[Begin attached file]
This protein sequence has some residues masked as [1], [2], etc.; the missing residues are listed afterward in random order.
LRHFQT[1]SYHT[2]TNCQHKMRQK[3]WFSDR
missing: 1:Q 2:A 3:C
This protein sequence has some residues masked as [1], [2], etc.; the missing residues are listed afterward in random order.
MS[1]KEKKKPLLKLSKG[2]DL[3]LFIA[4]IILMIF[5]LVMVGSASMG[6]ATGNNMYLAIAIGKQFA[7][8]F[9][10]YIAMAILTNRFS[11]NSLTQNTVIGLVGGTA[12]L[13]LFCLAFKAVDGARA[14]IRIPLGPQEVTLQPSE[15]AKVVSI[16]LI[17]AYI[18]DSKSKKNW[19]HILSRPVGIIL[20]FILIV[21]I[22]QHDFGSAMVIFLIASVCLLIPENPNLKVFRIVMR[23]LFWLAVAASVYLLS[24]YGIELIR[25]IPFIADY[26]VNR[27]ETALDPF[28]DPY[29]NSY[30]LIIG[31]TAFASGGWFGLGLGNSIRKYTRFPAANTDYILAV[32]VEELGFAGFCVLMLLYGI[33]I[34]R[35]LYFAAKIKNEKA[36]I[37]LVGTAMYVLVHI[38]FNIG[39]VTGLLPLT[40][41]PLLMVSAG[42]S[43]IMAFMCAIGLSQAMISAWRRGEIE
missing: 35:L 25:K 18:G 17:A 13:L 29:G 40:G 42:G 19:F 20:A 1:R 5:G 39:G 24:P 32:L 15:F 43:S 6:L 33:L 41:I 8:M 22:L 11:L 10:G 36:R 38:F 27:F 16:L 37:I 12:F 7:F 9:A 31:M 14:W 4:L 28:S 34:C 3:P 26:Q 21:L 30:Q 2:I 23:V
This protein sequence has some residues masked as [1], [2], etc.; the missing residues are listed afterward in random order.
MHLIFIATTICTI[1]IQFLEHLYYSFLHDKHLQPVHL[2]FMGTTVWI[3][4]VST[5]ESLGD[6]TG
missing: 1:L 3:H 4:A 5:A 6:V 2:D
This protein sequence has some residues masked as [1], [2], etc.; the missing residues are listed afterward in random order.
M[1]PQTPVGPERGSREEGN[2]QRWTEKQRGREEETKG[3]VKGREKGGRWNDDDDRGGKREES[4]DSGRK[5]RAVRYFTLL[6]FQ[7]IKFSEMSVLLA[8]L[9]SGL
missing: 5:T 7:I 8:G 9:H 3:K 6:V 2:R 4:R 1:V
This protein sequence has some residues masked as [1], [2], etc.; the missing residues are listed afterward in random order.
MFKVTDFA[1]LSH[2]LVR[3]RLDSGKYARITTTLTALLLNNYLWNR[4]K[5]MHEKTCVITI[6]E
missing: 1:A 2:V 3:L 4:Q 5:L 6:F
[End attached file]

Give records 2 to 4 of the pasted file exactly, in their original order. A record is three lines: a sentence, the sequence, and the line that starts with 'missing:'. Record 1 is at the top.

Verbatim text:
This protein sequence has some residues masked as [1], [2], etc.; the missing residues are listed afterward in random order.
MS[1]KEKKKPLLKLSKG[2]DL[3]LFIA[4]IILMIF[5]LVMVGSASMG[6]ATGNNMYLAIAIGKQFA[7][8]F[9][10]YIAMAILTNRFS[11]NSLTQNTVIGLVGGTA[12]L[13]LFCLAFKAVDGARA[14]IRIPLGPQEVTLQPSE[15]AKVVSI[16]LI[17]AYI[18]DSKSKKNW[19]HILSRPVGIIL[20]FILIV[21]I[22]QHDFGSAMVIFLIASVCLLIPENPNLKVFRIVMR[23]LFWLAVAASVYLLS[24]YGIELIR[25]IPFIADY[26]VNR[27]ETALDPF[28]DPY[29]NSY[30]LIIG[31]TAFASGGWFGLGLGNSIRKYTRFPAANTDYILAV[32]VEELGFAGFCVLMLLYGI[33]I[34]R[35]LYFAAKIKNEKA[36]I[37]LVGTAMYVLVHI[38]FNIG[39]VTGLLPLT[40][41]PLLMVSAG[42]S[43]IMAFMCAIGLSQAMISAWRRGEIE
missing: 35:L 25:K 18:G 17:A 13:L 29:G 40:G 42:G 19:F 20:A 1:R 5:G 39:G 24:P 32:L 15:F 43:S 6:L 33:L 41:I 8:M 22:L 11:L 10:G 36:R 38:F 27:F 16:L 37:I 12:F 7:F 9:A 31:M 14:W 4:L 28:S 34:C 3:P 26:Q 21:L 30:Q 2:I 23:V
This protein sequence has some residues masked as [1], [2], etc.; the missing residues are listed afterward in random order.
MHLIFIATTICTI[1]IQFLEHLYYSFLHDKHLQPVHL[2]FMGTTVWI[3][4]VST[5]ESLGD[6]TG
missing: 1:L 3:H 4:A 5:A 6:V 2:D
This protein sequence has some residues masked as [1], [2], etc.; the missing residues are listed afterward in random order.
M[1]PQTPVGPERGSREEGN[2]QRWTEKQRGREEETKG[3]VKGREKGGRWNDDDDRGGKREES[4]DSGRK[5]RAVRYFTLL[6]FQ[7]IKFSEMSVLLA[8]L[9]SGL
missing: 5:T 7:I 8:G 9:H 3:K 6:V 2:R 4:R 1:V